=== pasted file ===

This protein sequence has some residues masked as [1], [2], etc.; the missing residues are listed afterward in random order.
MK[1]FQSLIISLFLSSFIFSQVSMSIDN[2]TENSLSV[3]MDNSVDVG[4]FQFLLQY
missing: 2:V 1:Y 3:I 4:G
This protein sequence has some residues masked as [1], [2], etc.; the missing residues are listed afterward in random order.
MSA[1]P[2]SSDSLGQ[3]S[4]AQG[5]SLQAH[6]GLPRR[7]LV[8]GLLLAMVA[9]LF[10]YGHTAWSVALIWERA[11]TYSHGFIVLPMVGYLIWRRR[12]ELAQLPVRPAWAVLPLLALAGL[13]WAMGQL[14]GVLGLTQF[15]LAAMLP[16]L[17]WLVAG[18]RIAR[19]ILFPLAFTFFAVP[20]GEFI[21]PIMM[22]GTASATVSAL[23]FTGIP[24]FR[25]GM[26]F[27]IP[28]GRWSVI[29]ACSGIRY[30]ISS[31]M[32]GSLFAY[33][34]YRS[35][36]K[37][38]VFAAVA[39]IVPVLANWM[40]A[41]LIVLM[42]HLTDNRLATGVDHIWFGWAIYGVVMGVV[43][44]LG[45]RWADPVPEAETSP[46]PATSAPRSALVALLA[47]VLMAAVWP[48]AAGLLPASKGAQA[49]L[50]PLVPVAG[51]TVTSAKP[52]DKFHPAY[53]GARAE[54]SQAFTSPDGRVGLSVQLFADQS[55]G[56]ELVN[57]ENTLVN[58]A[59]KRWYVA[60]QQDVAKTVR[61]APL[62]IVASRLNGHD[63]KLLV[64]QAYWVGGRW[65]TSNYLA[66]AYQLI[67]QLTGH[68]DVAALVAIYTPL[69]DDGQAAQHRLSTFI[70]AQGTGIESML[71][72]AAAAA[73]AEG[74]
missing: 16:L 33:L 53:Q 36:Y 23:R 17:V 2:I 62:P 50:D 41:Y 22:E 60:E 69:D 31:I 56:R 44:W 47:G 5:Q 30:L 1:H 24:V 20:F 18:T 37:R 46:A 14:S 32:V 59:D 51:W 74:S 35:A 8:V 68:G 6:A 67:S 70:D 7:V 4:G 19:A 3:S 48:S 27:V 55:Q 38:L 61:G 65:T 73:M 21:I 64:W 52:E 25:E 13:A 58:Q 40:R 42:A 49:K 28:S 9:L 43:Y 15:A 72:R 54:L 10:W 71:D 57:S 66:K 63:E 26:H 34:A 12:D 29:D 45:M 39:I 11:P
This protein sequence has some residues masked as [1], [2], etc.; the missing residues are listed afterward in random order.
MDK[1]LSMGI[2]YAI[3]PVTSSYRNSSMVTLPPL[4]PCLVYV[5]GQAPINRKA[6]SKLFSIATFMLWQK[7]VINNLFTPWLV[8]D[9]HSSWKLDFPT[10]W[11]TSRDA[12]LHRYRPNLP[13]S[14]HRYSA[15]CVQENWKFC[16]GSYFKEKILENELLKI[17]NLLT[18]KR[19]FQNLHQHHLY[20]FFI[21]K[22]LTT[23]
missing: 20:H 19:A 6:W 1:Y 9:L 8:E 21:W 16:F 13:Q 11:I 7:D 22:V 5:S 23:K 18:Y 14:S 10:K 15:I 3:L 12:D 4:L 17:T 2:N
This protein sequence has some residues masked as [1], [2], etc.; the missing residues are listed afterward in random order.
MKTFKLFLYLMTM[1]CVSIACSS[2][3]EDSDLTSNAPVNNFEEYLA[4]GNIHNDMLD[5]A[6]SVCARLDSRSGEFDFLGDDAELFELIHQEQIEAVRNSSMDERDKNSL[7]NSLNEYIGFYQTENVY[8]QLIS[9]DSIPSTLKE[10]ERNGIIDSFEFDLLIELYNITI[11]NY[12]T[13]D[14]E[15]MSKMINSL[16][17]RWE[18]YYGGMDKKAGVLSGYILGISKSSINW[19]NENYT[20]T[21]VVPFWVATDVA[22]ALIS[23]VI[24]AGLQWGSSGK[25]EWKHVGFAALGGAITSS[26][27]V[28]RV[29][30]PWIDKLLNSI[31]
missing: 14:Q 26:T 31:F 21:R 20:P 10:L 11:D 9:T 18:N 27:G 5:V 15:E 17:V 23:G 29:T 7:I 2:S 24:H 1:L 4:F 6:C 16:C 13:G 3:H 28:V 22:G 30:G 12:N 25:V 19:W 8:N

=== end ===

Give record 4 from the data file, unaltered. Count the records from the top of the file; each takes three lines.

This protein sequence has some residues masked as [1], [2], etc.; the missing residues are listed afterward in random order.
MKTFKLFLYLMTM[1]CVSIACSS[2][3]EDSDLTSNAPVNNFEEYLA[4]GNIHNDMLD[5]A[6]SVCARLDSRSGEFDFLGDDAELFELIHQEQIEAVRNSSMDERDKNSL[7]NSLNEYIGFYQTENVY[8]QLIS[9]DSIPSTLKE[10]ERNGIIDSFEFDLLIELYNITI[11]NY[12]T[13]D[14]E[15]MSKMINSL[16][17]RWE[18]YYGGMDKKAGVLSGYILGISKSSINW[19]NENYT[20]T[21]VVPFWVATDVA[22]ALIS[23]VI[24]AGLQWGSSGK[25]EWKHVGFAALGGAITSS[26][27]V[28]RV[29][30]PWIDKLLNSI[31]
missing: 14:Q 26:T 31:F 21:R 20:P 10:L 11:D 9:T 18:N 27:G 5:V 15:E 17:V 23:G 29:T 7:I 2:S 24:H 1:L 4:F 6:C 16:C 13:G 3:H 28:V 22:G 30:G 12:N 25:V 19:W 8:N